You are not permitted to download, save or email this image. Visit image gallery to purchase the image.
The Transport Accident Investigation Commission made its investigation into an incident in 2018 in which the bulk carrier Alam Seri ran into trouble as it attempted to enter the Bluff Harbour, resulting in damage to two tug boats and the ship itself.
The report found lessons learned from the incident included manoeuvring actions and outcomes should be discussed during the master-pilot exchange and the bridge team should agree on defined parameters for monitoring and initiating a challenge.
"When safety-critical equipment, such as an anchor, is required to be available for immediate use in the event of an emergency, any factors affecting its immediate use should be communicated and discussed during the master-pilot exchange."
The commission recommended South Port ensure its pilots meet the requirements for training and proficiency requirements in accordance with the South Port Pilot and Tugmaster Training Manual and as required by Maritime Rules.
South Port accepted the commission's recommendation and all training requirements were now recorded and managed in the company’s training management system.
On the day of the incident the ship was entering Bluff during a strong east-southeasterly wind under the conduct of a harbour pilot.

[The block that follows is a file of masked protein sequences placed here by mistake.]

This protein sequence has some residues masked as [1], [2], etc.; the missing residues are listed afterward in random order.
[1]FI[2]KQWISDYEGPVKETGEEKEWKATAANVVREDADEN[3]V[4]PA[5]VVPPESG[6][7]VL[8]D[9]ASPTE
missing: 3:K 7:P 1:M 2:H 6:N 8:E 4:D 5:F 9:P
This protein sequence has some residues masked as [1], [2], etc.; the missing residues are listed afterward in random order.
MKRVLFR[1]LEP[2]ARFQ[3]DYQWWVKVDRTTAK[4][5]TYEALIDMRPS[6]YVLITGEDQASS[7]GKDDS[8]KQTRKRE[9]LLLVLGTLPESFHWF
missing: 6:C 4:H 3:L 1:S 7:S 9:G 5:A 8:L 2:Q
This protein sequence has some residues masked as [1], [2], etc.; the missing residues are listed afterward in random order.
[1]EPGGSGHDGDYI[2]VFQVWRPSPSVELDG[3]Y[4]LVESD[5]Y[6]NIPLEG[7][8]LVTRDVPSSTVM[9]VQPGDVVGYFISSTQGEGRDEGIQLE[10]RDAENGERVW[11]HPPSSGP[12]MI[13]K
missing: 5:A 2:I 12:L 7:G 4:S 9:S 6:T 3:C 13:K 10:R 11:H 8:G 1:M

However, the vessel began to veer off course, despite the helmsman applying full port rudder.
The pilot ordered the engine speed to be increased and called for early assistance from two harbour tugs that were waiting to assist.
The pilot then ordered the engine to be set to full astern and asked the crew to deploy both anchors.
The crew were not able to deploy either anchor in time.
The ship was brought under control but not before making contact with the seabed; both tugs were damaged during the event.
The underwater hull of Alam Seri suffered paint abrasion, and the hull was damaged above the waterline as a result of contact with one of the tugs.
The report found the delayed deployment of the anchors probably resulted in the vessel not stopping as soon as it could have.
It was, however, uncertain whether the anchors would have prevented the ship from contacting the seabed if they were deployed when ordered.